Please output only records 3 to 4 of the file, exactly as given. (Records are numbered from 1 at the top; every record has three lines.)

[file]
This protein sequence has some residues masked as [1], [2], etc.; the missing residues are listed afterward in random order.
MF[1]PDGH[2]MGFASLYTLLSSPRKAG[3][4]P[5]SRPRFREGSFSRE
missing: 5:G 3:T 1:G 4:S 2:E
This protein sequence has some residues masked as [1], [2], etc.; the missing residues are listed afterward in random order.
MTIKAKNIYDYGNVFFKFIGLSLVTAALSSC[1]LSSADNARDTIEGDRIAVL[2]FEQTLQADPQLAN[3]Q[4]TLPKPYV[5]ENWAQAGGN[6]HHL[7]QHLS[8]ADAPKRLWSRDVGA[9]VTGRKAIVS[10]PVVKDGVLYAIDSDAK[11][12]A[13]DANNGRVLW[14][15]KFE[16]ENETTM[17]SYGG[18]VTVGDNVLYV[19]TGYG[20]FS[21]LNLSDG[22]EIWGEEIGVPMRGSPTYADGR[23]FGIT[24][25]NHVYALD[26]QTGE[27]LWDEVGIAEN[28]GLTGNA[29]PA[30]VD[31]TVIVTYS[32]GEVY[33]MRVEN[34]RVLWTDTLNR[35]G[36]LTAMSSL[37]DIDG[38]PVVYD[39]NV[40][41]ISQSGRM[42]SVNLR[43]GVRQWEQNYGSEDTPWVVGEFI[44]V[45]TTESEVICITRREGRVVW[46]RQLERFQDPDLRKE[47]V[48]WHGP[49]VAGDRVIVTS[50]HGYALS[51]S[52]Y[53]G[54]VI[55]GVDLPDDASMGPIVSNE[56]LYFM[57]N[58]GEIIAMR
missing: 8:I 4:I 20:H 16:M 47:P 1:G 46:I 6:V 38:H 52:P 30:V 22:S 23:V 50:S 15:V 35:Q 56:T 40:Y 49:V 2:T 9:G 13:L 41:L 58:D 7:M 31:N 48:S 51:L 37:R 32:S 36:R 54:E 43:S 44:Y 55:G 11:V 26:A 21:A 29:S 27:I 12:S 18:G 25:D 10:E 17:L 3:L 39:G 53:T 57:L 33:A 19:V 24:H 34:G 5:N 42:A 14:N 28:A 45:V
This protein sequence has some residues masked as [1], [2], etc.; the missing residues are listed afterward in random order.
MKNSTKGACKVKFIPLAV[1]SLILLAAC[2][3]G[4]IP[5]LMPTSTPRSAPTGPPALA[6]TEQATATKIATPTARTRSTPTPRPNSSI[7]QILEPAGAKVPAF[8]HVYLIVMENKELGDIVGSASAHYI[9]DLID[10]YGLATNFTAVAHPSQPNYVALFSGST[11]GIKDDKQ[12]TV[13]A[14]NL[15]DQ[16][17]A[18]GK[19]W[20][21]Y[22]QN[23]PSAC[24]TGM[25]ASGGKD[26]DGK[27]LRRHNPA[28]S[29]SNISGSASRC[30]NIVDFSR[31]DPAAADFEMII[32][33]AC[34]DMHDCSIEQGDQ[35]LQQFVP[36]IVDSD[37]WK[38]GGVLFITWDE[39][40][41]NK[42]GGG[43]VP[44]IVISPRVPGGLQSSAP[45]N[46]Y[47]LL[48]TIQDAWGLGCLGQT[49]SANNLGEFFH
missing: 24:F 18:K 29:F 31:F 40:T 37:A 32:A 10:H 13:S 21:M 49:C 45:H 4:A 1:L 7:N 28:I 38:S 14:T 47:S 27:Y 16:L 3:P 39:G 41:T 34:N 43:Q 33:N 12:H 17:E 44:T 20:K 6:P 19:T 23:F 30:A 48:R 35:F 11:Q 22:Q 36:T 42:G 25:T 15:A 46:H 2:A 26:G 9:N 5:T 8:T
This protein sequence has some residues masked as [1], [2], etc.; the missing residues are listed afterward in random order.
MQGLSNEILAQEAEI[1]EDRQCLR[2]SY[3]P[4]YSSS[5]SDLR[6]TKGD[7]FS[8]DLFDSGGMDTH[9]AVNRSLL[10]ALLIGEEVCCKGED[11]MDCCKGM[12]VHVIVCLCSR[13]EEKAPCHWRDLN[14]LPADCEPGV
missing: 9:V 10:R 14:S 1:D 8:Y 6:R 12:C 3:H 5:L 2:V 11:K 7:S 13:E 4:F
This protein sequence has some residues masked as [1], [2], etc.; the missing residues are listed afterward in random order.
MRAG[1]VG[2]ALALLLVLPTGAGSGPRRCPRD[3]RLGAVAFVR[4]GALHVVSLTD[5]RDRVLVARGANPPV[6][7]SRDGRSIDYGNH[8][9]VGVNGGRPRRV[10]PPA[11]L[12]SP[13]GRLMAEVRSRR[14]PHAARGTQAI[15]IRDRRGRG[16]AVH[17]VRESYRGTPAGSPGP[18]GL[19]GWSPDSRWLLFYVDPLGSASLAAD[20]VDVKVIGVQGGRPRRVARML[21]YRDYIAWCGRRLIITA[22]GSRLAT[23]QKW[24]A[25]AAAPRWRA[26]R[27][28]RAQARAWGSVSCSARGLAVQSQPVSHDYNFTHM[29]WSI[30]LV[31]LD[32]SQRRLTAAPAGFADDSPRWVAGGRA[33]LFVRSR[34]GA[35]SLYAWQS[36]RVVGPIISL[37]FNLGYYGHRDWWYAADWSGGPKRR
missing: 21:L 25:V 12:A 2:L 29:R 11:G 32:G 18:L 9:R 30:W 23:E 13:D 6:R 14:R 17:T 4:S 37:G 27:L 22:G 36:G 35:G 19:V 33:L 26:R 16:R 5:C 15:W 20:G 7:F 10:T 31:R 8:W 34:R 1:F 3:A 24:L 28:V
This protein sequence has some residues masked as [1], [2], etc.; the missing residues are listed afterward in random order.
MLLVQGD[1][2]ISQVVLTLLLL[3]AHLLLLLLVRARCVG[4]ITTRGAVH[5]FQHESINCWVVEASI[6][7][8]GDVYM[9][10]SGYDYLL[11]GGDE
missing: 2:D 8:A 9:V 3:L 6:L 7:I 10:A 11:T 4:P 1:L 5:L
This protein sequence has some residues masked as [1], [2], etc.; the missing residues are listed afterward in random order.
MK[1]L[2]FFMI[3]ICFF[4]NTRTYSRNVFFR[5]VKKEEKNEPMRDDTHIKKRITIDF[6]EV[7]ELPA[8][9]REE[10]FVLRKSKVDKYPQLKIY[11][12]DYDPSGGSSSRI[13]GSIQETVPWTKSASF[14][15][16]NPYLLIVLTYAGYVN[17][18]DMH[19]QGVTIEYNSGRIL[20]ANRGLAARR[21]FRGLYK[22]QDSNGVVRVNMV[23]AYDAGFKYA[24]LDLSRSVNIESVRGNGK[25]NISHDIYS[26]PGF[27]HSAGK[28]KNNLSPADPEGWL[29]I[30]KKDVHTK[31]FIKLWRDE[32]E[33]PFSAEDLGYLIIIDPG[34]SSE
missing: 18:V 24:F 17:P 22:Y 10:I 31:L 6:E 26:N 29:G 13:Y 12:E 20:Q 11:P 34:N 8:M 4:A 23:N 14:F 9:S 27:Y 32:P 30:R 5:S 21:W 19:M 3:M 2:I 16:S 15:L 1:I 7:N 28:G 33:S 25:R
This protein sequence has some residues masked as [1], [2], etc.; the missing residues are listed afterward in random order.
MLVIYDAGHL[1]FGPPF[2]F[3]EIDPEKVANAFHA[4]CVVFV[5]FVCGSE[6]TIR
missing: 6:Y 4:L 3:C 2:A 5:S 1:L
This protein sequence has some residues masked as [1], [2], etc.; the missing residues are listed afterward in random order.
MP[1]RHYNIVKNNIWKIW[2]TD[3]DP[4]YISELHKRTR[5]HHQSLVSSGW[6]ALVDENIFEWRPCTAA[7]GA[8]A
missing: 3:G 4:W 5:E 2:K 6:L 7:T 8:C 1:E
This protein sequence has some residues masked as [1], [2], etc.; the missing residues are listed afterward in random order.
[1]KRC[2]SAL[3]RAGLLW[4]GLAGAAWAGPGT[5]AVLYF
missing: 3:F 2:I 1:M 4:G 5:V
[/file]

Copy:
This protein sequence has some residues masked as [1], [2], etc.; the missing residues are listed afterward in random order.
MKNSTKGACKVKFIPLAV[1]SLILLAAC[2][3]G[4]IP[5]LMPTSTPRSAPTGPPALA[6]TEQATATKIATPTARTRSTPTPRPNSSI[7]QILEPAGAKVPAF[8]HVYLIVMENKELGDIVGSASAHYI[9]DLID[10]YGLATNFTAVAHPSQPNYVALFSGST[11]GIKDDKQ[12]TV[13]A[14]NL[15]DQ[16][17]A[18]GK[19]W[20][21]Y[22]QN[23]PSAC[24]TGM[25]ASGGKD[26]DGK[27]LRRHNPA[28]S[29]SNISGSASRC[30]NIVDFSR[31]DPAAADFEMII[32][33]AC[34]DMHDCSIEQGDQ[35]LQQFVP[36]IVDSD[37]WK[38]GGVLFITWDE[39][40][41]NK[42]GGG[43]VP[44]IVISPRVPGGLQSSAP[45]N[46]Y[47]LL[48]TIQDAWGLGCLGQT[49]SANNLGEFFH
missing: 24:F 18:K 29:F 31:F 40:T 37:A 32:A 10:H 13:S 21:M 49:C 45:H 4:A 1:L 7:N 28:I 38:S 14:T 47:S 27:Y 16:L 3:P 39:G 41:T 34:N 43:Q 33:N 12:H 17:E 44:T 20:K 6:P 19:T 23:F 30:A 48:R 35:F 11:Q 22:Q 36:T 42:G 25:T 15:A 46:H 2:A 26:G 9:N 5:T 8:T
This protein sequence has some residues masked as [1], [2], etc.; the missing residues are listed afterward in random order.
MQGLSNEILAQEAEI[1]EDRQCLR[2]SY[3]P[4]YSSS[5]SDLR[6]TKGD[7]FS[8]DLFDSGGMDTH[9]AVNRSLL[10]ALLIGEEVCCKGED[11]MDCCKGM[12]VHVIVCLCSR[13]EEKAPCHWRDLN[14]LPADCEPGV
missing: 9:V 10:R 14:S 1:D 8:Y 6:R 12:C 3:H 5:L 2:V 11:K 7:S 13:E 4:F